Xbox Video is Microsoft's video offering and, as with Xbox Music, you don't need an Xbox 360 to use it. It's a video app for Windows 8 and Windows RT (as well as the Xbox 360) and doesn't work on earlier versions of Windows or on Windows Phone. (Users of earlier versions of Windows or of Windows Phone can instead use the Zune software client.) The service is straightforward for-pay --- you can buy or rent videos and TV shows that you watch on those devices. You have the choice of downloading them or streaming them. No physical videos are shipped.
Microsoft says that the service has 200,000 movies and TV shows, but I found its offerings to be quite limited. If you're interested in movies outside current Hollywood movies and popular indie movies, you will find yourself disappointed. For example, it has only a single movie directed by the great French director Francois Truffaut, and that is his American movie Fahrenheit 451. The service doesn't have many of the great older American movies, including classics like the Fred Astaire and Ginger Rogers movie Swing Time, or the great comedy You Can't Take it With You. You won't find what many people consider the greatest comedy of all time, Some Like It Hot. The TV selection, though, is better, and had all the popular programs I looked for.
Searching leaves much to be desired. When I searched for You Can't Take it With You, the primary result was, oddly enough, the Tom Cruise movie Top Gun. Other results included The Godfather, Inception, The Matrix and Shrek.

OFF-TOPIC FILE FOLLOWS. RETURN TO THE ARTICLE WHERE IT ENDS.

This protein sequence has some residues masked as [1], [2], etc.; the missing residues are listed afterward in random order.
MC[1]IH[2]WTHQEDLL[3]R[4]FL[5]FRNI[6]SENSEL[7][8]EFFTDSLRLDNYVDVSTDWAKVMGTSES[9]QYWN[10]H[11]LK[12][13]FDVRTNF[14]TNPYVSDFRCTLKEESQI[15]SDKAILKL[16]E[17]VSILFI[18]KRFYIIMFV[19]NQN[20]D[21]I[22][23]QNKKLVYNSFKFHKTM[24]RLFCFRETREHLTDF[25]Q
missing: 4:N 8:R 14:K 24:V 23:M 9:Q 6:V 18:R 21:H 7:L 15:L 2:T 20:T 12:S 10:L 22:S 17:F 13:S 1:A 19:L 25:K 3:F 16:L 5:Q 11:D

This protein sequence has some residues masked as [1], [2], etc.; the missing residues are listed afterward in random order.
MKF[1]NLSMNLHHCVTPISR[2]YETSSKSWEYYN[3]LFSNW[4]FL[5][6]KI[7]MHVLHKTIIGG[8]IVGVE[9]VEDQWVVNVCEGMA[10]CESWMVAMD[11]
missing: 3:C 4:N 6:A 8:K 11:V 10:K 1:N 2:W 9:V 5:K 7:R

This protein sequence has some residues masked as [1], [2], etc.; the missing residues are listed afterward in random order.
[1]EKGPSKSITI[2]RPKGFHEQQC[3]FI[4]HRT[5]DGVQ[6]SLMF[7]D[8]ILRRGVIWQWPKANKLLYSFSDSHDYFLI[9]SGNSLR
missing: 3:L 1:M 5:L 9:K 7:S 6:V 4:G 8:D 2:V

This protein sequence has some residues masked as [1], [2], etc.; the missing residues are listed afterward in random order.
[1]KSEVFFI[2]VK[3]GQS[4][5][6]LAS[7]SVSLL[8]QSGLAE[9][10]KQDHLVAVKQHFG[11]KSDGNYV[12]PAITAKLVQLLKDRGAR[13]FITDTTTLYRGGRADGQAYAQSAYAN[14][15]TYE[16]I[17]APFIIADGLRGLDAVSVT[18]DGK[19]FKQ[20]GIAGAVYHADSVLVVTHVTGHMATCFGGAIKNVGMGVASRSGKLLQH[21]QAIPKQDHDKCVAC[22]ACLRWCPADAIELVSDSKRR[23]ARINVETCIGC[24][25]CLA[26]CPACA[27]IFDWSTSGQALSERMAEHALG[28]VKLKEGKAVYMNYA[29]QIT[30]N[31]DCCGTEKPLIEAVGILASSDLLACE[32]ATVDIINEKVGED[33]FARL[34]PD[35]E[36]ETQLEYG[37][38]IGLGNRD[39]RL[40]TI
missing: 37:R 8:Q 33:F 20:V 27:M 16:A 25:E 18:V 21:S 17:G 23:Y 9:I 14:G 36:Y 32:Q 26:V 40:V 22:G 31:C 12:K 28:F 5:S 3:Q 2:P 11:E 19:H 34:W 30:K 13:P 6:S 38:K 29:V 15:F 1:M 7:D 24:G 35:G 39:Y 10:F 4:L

The upshot: Xbox Video is fine if your tastes mirror contemporary popular Hollywood fare. But if you want something beyond that, it's not for you. Amazon, in particular, has it beat with its excellent movie and TV selection and with its all-you-can-view Prime video services for a monthly fee.
The big ecosystems want your online dollars, not just for traditional forms of entertainment like music, books, games and video, but for whenever you buy anything online. Each wants to be your go-to place for placing orders on the Internet.
Some of their online shopping systems are works in progress, while others are state-of-the-art. Read on to see the winners and losers.
The words "Amazon" and "online shopping" have become almost synonymous -- with good reason. Whether you're looking to buy a dress, a power drill, wine, exercise equipment, computers, an air conditioner -- if you want to buy almost anything, you can buy it from Amazon. No other ecosystem comes close to its integrated shopping experience and the massive product availability, with warehouses spread out across the country. The company now even offers same-day delivery on certain items in certain locations through a service called Local Express Delivery.
And the ecosystem includes not just Amazon itself, but many partners, so that when you shop through Amazon you have the option of buying from other companies as well. But even when you buy from partners, the ecosystem stays Amazon's -- you pay for and manage all your purchases through your Amazon account.
Amazon leverages this ecosystem to expand its reach into books and video -- and, in fact, joins its regular shopping service with its streaming service via the Amazon Prime service. Join for $79/year, and you get free two-day shipping on anything you buy, as well as unlimited streaming of movies and TV episodes, and free borrowing from a selection of more than 300,000 e-books through the Kindle Owners' Lending Library service. (Note: The borrowing feature works only on Kindle devices and not on non-Kindle devices that use the Kindle reader app.)
What does all this mean? Simply that Amazon is not just the premier shopping site on the Web, but that the company is using that reach to try and extend its domination of books and online video as well.